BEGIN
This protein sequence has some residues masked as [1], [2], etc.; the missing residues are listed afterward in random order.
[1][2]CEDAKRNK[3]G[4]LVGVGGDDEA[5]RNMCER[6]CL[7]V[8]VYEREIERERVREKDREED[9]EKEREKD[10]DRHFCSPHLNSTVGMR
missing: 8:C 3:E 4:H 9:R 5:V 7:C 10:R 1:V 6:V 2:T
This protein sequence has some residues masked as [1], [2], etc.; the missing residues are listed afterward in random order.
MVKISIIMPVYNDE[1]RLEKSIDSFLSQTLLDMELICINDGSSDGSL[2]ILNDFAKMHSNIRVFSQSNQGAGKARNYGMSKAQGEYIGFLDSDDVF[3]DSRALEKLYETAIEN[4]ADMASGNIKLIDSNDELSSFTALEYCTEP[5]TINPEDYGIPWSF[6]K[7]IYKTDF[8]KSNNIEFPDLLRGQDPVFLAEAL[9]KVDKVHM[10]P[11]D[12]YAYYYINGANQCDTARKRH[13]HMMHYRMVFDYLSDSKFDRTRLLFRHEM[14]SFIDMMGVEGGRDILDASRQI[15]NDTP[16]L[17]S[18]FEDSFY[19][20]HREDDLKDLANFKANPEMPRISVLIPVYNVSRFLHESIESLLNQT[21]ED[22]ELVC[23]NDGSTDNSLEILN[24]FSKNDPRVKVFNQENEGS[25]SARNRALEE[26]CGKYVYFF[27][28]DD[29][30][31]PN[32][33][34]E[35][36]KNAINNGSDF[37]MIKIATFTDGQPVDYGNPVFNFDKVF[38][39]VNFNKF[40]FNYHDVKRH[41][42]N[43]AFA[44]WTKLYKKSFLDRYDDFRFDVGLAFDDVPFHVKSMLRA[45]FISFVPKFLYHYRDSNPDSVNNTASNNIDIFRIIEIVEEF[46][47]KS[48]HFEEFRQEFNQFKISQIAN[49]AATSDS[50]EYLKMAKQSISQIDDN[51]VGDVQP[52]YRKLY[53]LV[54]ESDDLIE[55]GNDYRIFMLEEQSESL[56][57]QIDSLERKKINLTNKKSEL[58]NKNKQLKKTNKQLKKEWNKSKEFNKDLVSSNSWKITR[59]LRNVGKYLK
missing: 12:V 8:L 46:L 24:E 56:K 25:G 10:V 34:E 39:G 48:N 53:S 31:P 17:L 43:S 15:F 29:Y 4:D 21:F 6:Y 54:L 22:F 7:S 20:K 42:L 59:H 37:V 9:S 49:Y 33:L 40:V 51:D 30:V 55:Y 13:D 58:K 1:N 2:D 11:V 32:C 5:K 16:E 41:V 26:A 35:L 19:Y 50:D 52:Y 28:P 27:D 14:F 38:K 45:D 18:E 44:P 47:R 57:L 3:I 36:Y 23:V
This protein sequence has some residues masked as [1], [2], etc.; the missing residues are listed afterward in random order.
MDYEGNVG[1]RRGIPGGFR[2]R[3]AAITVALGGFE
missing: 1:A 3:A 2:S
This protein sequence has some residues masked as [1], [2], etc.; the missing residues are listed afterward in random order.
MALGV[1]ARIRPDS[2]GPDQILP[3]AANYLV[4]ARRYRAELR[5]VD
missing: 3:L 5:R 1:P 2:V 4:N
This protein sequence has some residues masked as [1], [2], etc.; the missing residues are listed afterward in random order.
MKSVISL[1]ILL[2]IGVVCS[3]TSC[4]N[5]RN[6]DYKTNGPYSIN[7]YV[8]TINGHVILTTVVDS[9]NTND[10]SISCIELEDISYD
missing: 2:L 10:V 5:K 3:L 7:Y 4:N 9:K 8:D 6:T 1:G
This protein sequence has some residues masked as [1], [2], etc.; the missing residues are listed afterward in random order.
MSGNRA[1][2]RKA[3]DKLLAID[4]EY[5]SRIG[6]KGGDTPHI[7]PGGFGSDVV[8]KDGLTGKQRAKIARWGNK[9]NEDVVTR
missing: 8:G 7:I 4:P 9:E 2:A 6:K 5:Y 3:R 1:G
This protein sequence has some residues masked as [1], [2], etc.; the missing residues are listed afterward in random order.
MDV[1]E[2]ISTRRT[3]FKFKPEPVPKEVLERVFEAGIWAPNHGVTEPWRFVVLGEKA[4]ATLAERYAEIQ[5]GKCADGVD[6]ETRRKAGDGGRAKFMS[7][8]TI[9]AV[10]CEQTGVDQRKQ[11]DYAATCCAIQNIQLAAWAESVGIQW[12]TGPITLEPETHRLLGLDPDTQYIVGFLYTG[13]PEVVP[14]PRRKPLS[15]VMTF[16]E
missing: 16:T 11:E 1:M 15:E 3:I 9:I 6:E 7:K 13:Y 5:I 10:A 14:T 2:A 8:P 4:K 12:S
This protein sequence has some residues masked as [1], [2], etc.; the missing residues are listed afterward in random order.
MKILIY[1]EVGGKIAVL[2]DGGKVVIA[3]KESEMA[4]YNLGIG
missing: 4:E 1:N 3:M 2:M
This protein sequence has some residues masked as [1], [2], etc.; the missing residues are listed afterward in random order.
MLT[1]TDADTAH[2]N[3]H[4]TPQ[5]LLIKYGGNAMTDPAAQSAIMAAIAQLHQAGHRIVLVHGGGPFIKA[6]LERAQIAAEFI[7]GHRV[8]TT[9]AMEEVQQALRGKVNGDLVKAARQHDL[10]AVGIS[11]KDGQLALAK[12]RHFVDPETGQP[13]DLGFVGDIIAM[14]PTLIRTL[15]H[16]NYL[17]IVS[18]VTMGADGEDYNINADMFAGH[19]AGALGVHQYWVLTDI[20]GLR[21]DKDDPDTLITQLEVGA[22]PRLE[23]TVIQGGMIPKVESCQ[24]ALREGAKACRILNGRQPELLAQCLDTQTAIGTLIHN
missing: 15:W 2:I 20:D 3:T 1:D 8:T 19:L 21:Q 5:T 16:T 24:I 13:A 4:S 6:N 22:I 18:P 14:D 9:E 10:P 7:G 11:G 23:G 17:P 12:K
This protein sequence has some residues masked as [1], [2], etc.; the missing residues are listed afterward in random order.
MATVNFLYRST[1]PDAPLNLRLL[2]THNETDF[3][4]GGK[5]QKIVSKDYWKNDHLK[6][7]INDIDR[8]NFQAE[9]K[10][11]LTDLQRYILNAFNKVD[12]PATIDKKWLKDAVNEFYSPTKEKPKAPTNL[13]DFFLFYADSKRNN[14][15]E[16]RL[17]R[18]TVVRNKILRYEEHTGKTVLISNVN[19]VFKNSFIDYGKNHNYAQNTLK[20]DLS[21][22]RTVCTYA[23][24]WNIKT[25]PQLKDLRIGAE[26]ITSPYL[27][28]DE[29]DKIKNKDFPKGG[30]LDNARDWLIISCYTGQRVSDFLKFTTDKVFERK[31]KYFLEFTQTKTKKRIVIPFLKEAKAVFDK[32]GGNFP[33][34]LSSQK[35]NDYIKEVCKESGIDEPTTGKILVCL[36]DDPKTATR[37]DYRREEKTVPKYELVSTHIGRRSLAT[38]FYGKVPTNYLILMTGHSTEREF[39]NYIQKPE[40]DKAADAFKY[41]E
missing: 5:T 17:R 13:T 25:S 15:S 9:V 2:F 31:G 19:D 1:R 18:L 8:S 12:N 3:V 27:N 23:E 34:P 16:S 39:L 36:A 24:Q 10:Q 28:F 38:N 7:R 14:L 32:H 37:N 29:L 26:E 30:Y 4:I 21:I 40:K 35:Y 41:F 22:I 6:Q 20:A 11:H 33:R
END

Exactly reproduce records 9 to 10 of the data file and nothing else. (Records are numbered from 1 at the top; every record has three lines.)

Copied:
This protein sequence has some residues masked as [1], [2], etc.; the missing residues are listed afterward in random order.
MLT[1]TDADTAH[2]N[3]H[4]TPQ[5]LLIKYGGNAMTDPAAQSAIMAAIAQLHQAGHRIVLVHGGGPFIKA[6]LERAQIAAEFI[7]GHRV[8]TT[9]AMEEVQQALRGKVNGDLVKAARQHDL[10]AVGIS[11]KDGQLALAK[12]RHFVDPETGQP[13]DLGFVGDIIAM[14]PTLIRTL[15]H[16]NYL[17]IVS[18]VTMGADGEDYNINADMFAGH[19]AGALGVHQYWVLTDI[20]GLR[21]DKDDPDTLITQLEVGA[22]PRLE[23]TVIQGGMIPKVESCQ[24]ALREGAKACRILNGRQPELLAQCLDTQTAIGTLIHN
missing: 15:W 2:I 20:D 3:T 1:D 8:T 19:L 21:Q 5:T 16:T 24:I 13:A 4:S 6:N 22:I 18:P 14:D 9:E 10:P 7:G 11:G 23:G 17:P 12:K
This protein sequence has some residues masked as [1], [2], etc.; the missing residues are listed afterward in random order.
MATVNFLYRST[1]PDAPLNLRLL[2]THNETDF[3][4]GGK[5]QKIVSKDYWKNDHLK[6][7]INDIDR[8]NFQAE[9]K[10][11]LTDLQRYILNAFNKVD[12]PATIDKKWLKDAVNEFYSPTKEKPKAPTNL[13]DFFLFYADSKRNN[14][15]E[16]RL[17]R[18]TVVRNKILRYEEHTGKTVLISNVN[19]VFKNSFIDYGKNHNYAQNTLK[20]DLS[21][22]RTVCTYA[23][24]WNIKT[25]PQLKDLRIGAE[26]ITSPYL[27][28]DE[29]DKIKNKDFPKGG[30]LDNARDWLIISCYTGQRVSDFLKFTTDKVFERK[31]KYFLEFTQTKTKKRIVIPFLKEAKAVFDK[32]GGNFP[33][34]LSSQK[35]NDYIKEVCKESGIDEPTTGKILVCL[36]DDPKTATR[37]DYRREEKTVPKYELVSTHIGRRSLAT[38]FYGKVPTNYLILMTGHSTEREF[39]NYIQKPE[40]DKAADAFKY[41]E
missing: 5:T 17:R 13:T 25:S 15:S 9:V 2:F 31:G 19:D 1:R 18:L 8:S 12:N 3:V 27:N 23:E 34:P 16:S 39:L 36:A 24:Q 10:Q 28:F 38:N 7:R 14:L 32:H 37:N 29:L 26:E 30:Y 4:I 21:I 40:K 35:Y 41:F 22:I 6:Q 20:A 11:H 33:R